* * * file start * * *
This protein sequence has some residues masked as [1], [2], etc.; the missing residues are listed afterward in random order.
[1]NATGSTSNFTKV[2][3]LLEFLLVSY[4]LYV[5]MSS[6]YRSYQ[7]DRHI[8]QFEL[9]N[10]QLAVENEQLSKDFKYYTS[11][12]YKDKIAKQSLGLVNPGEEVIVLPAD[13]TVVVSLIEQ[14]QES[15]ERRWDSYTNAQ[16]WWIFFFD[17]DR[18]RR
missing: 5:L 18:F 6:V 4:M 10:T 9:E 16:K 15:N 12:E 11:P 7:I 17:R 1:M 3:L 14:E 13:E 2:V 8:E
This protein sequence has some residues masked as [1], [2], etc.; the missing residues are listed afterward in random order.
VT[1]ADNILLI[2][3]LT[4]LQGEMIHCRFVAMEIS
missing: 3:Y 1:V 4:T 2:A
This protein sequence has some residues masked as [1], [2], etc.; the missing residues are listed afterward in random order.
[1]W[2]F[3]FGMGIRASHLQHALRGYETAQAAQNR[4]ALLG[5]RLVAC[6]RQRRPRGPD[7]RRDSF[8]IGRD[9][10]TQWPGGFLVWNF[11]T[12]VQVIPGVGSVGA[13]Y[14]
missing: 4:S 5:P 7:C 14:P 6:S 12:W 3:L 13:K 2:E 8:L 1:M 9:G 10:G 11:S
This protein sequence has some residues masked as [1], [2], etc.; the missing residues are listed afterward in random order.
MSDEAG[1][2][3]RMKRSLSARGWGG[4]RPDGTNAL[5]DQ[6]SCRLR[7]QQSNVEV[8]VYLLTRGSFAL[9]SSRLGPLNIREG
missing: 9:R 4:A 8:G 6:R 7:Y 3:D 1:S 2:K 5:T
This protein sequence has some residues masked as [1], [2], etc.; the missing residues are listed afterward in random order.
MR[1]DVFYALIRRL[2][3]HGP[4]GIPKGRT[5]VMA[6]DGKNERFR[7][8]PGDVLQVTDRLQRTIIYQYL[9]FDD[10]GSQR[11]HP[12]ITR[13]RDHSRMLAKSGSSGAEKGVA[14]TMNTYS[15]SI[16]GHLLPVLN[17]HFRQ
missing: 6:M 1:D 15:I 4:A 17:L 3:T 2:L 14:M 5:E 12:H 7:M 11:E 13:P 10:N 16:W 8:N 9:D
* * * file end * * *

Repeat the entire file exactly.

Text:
This protein sequence has some residues masked as [1], [2], etc.; the missing residues are listed afterward in random order.
[1]NATGSTSNFTKV[2][3]LLEFLLVSY[4]LYV[5]MSS[6]YRSYQ[7]DRHI[8]QFEL[9]N[10]QLAVENEQLSKDFKYYTS[11][12]YKDKIAKQSLGLVNPGEEVIVLPAD[13]TVVVSLIEQ[14]QES[15]ERRWDSYTNAQ[16]WWIFFFD[17]DR[18]RR
missing: 5:L 18:F 6:V 4:M 10:T 9:E 16:K 15:N 12:E 11:P 7:I 17:R 1:M 3:L 14:E 13:E 2:V 8:E
This protein sequence has some residues masked as [1], [2], etc.; the missing residues are listed afterward in random order.
VT[1]ADNILLI[2][3]LT[4]LQGEMIHCRFVAMEIS
missing: 3:Y 1:V 4:T 2:A
This protein sequence has some residues masked as [1], [2], etc.; the missing residues are listed afterward in random order.
[1]W[2]F[3]FGMGIRASHLQHALRGYETAQAAQNR[4]ALLG[5]RLVAC[6]RQRRPRGPD[7]RRDSF[8]IGRD[9][10]TQWPGGFLVWNF[11]T[12]VQVIPGVGSVGA[13]Y[14]
missing: 4:S 5:P 7:C 14:P 6:S 12:W 3:L 13:K 2:E 8:L 1:M 9:G 10:G 11:S
This protein sequence has some residues masked as [1], [2], etc.; the missing residues are listed afterward in random order.
MSDEAG[1][2][3]RMKRSLSARGWGG[4]RPDGTNAL[5]DQ[6]SCRLR[7]QQSNVEV[8]VYLLTRGSFAL[9]SSRLGPLNIREG
missing: 9:R 4:A 8:G 6:R 7:Y 3:D 1:S 2:K 5:T
This protein sequence has some residues masked as [1], [2], etc.; the missing residues are listed afterward in random order.
MR[1]DVFYALIRRL[2][3]HGP[4]GIPKGRT[5]VMA[6]DGKNERFR[7][8]PGDVLQVTDRLQRTIIYQYL[9]FDD[10]GSQR[11]HP[12]ITR[13]RDHSRMLAKSGSSGAEKGVA[14]TMNTYS[15]SI[16]GHLLPVLN[17]HFRQ
missing: 6:M 1:D 15:I 4:A 17:L 3:T 2:L 14:M 5:E 12:H 7:M 11:E 13:P 10:N 16:W 8:N 9:D